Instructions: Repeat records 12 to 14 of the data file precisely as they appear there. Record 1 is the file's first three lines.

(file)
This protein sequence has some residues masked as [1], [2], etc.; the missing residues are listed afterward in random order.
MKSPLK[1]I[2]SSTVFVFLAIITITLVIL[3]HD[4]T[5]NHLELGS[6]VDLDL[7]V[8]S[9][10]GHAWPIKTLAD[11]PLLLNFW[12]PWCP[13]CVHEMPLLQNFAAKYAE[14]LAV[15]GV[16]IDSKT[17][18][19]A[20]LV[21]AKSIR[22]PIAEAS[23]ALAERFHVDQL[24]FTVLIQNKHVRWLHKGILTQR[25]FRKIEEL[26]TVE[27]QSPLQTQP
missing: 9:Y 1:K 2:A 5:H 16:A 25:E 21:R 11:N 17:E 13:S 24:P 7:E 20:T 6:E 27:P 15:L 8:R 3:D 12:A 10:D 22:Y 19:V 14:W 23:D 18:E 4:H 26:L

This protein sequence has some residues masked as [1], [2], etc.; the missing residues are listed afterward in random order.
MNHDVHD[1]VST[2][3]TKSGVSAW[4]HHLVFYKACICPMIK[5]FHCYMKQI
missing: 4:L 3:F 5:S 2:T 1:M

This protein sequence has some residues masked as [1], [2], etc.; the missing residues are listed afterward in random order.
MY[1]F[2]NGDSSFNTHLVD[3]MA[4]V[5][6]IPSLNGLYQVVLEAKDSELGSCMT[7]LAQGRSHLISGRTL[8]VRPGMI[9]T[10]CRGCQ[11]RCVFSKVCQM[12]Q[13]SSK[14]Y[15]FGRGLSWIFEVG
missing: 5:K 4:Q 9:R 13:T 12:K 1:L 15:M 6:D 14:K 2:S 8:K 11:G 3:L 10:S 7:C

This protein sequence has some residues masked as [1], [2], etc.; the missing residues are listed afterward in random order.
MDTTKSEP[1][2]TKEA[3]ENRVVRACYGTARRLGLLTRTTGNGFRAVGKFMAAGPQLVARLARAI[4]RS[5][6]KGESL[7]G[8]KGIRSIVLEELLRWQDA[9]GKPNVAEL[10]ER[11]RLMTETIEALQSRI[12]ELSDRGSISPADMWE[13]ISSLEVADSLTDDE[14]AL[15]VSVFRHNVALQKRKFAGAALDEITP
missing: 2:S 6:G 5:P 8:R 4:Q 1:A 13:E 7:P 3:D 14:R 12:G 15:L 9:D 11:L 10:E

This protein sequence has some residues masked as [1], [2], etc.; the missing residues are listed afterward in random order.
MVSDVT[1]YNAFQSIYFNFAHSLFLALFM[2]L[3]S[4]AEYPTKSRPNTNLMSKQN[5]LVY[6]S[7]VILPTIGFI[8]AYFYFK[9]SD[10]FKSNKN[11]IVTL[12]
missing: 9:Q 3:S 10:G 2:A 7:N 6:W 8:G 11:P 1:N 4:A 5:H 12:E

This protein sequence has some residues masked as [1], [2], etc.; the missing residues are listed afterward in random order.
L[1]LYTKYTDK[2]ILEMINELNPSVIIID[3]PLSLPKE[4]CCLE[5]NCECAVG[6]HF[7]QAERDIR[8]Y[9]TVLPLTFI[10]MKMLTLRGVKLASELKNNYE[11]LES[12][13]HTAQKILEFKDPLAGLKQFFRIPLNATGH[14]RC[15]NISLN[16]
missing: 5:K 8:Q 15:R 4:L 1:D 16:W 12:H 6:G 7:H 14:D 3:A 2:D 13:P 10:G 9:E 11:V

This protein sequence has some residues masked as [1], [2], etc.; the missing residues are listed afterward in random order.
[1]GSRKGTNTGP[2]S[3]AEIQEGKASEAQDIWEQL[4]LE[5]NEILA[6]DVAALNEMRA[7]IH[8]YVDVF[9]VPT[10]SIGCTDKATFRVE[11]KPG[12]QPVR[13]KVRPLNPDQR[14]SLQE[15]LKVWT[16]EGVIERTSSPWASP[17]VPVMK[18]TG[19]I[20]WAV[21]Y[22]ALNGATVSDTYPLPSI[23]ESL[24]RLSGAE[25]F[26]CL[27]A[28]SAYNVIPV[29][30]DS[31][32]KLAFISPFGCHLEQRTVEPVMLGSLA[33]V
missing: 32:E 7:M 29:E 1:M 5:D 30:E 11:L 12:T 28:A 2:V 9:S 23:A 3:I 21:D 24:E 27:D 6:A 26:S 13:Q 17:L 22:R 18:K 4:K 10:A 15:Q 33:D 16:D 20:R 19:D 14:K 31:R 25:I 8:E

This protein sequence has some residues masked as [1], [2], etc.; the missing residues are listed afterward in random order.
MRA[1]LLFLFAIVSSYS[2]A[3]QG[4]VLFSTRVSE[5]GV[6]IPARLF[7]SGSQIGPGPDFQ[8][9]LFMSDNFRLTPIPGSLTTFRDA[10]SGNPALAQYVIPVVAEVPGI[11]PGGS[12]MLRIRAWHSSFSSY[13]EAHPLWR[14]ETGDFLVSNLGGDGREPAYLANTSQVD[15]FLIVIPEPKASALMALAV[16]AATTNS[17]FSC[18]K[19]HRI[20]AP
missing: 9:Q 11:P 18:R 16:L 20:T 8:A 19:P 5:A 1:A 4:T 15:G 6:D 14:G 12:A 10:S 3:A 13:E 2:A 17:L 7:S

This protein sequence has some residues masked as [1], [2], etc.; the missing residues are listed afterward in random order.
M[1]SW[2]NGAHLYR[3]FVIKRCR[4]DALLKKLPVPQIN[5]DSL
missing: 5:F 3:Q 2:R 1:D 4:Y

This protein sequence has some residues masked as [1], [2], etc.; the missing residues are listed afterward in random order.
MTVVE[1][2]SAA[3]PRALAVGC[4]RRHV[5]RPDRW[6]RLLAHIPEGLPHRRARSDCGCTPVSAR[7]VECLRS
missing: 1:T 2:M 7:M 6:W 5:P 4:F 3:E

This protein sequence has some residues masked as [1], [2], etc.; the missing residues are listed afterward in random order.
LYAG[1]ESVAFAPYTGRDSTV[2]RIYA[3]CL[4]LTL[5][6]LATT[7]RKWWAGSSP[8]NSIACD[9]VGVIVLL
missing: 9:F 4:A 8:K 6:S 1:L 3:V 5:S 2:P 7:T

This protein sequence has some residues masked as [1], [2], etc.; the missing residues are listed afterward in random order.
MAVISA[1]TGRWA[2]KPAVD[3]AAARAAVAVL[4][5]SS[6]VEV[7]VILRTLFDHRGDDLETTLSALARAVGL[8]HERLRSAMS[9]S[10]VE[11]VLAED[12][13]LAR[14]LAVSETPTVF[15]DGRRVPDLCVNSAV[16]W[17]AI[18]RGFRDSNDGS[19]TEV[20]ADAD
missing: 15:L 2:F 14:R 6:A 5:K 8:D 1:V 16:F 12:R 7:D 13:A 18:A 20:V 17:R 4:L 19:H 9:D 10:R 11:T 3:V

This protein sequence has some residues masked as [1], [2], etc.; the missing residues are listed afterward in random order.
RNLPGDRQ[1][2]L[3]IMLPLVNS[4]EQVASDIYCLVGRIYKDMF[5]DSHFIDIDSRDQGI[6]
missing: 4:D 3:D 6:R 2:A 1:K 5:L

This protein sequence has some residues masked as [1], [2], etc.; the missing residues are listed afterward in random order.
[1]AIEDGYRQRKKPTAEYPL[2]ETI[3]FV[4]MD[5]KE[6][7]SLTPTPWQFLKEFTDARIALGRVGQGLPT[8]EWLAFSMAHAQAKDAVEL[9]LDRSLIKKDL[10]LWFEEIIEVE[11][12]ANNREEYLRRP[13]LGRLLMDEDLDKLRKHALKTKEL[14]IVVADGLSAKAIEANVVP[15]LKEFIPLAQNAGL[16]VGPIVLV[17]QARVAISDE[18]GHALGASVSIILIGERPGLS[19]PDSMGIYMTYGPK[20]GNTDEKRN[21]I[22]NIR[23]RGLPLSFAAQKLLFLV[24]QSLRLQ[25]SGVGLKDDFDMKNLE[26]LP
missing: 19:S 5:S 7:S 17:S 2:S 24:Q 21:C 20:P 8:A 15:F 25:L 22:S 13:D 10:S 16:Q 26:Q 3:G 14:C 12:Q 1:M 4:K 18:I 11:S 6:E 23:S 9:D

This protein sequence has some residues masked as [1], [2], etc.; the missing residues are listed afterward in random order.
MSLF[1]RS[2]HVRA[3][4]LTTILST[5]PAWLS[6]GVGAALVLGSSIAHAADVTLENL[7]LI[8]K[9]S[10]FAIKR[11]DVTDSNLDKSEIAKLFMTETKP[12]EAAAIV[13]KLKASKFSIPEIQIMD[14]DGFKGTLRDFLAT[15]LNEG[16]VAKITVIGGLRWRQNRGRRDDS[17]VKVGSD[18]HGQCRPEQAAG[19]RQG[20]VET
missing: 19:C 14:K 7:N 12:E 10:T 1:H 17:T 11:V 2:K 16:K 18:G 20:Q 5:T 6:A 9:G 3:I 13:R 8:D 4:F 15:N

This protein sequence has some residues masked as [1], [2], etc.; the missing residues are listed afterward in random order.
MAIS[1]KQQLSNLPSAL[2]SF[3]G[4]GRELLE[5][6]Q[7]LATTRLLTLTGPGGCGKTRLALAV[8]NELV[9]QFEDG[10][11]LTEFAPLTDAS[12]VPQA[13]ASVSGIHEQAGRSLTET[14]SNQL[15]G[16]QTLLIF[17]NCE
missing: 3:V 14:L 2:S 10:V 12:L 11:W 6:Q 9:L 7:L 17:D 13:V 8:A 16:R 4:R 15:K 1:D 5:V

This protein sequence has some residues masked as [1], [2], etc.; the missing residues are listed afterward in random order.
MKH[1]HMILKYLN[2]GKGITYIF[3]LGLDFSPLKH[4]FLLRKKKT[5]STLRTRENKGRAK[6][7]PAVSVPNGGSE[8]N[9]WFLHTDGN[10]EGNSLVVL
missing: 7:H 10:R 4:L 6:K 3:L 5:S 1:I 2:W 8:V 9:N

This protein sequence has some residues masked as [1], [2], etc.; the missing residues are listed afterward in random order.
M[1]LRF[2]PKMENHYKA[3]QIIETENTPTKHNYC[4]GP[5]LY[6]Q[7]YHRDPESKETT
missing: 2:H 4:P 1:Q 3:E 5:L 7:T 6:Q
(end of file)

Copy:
This protein sequence has some residues masked as [1], [2], etc.; the missing residues are listed afterward in random order.
MAVISA[1]TGRWA[2]KPAVD[3]AAARAAVAVL[4][5]SS[6]VEV[7]VILRTLFDHRGDDLETTLSALARAVGL[8]HERLRSAMS[9]S[10]VE[11]VLAED[12][13]LAR[14]LAVSETPTVF[15]DGRRVPDLCVNSAV[16]W[17]AI[18]RGFRDSNDGS[19]TEV[20]ADAD
missing: 15:L 2:F 14:R 6:A 5:K 8:D 1:V 16:F 12:R 7:D 13:A 18:A 20:V 17:R 4:L 19:H 9:D 10:R 11:T 3:V

This protein sequence has some residues masked as [1], [2], etc.; the missing residues are listed afterward in random order.
RNLPGDRQ[1][2]L[3]IMLPLVNS[4]EQVASDIYCLVGRIYKDMF[5]DSHFIDIDSRDQGI[6]
missing: 4:D 3:D 6:R 2:A 1:K 5:L

This protein sequence has some residues masked as [1], [2], etc.; the missing residues are listed afterward in random order.
[1]AIEDGYRQRKKPTAEYPL[2]ETI[3]FV[4]MD[5]KE[6][7]SLTPTPWQFLKEFTDARIALGRVGQGLPT[8]EWLAFSMAHAQAKDAVEL[9]LDRSLIKKDL[10]LWFEEIIEVE[11][12]ANNREEYLRRP[13]LGRLLMDEDLDKLRKHALKTKEL[14]IVVADGLSAKAIEANVVP[15]LKEFIPLAQNAGL[16]VGPIVLV[17]QARVAISDE[18]GHALGASVSIILIGERPGLS[19]PDSMGIYMTYGPK[20]GNTDEKRN[21]I[22]NIR[23]RGLPLSFAAQKLLFLV[24]QSLRLQ[25]SGVGLKDDFDMKNLE[26]LP
missing: 19:S 5:S 7:S 17:S 2:S 24:Q 21:C 20:P 8:A 15:F 25:L 22:S 13:D 10:S 16:Q 26:Q 3:G 14:C 12:Q 1:M 4:K 18:I 11:S 6:E 23:S 9:D